6) If you don’t accept the ARB’s decision, protest it through binding arbitration or District Court.
After the ARB makes its decision, the property owner has 60 days to decide whether to continue the protest through binding arbitration or through District Court, Sandoval said.
“The bottom line is, there’s very few homeowners who have the wherewithal, or a big enough problem to take the matter to court, because that’s going to require an attorney,” said Mike Amezquita, the district’s chief appraiser. “As far as the binding arbitration goes, you know, it’s kind of a loser-pay scenario.”
If the property owner chooses the binding arbitration route, the Texas Comptroller’s Office will assign an arbiter. The owner will typically be charged a $500 filing fee, Amezquita said. They can recoup most of that if the case is decided in their favor.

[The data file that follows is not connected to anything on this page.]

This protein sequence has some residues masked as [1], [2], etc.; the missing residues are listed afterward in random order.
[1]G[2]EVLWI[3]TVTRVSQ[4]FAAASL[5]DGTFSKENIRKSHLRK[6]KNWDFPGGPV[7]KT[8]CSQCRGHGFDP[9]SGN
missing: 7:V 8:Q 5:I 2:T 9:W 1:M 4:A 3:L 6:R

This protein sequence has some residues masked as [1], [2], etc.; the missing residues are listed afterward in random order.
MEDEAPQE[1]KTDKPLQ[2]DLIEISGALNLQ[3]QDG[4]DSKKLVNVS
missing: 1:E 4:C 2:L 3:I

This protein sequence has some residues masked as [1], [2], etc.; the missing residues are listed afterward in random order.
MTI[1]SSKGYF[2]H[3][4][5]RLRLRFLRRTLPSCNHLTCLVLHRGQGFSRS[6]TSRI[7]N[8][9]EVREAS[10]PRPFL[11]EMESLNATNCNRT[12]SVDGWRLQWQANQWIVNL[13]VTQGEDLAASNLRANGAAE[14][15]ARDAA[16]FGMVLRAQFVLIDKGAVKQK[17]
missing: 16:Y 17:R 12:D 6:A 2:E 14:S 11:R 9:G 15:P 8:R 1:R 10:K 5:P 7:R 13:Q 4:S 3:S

“Once that arbiter makes a decision, that is binding,” he said. “Literally the law says, whoever’s value the arbiter rules in favor of to the closest dollar amount, whether it’s the plaintiff’s value, or the appraisal district’s value, which would be the value that was set by the ARB at the end of that hearing, prevails.”
The property owner has the choice, then, to appeal the District Court’s decision, all the way to the Texas Supreme Court—but that’s rare for residential properties.
My City Is My Home, a local nonprofit that provides housing education to low-income families, has offered to protest appraisals for households who make less than $36,000 a year, and whose homes are valued at less than $185,000. View their property appraisal guide for more tips.
Richard Webner is a freelance journalist covering Austin and San Antonio, and a former San Antonio Express-News business reporter. Follow him at @RWebner on Twitter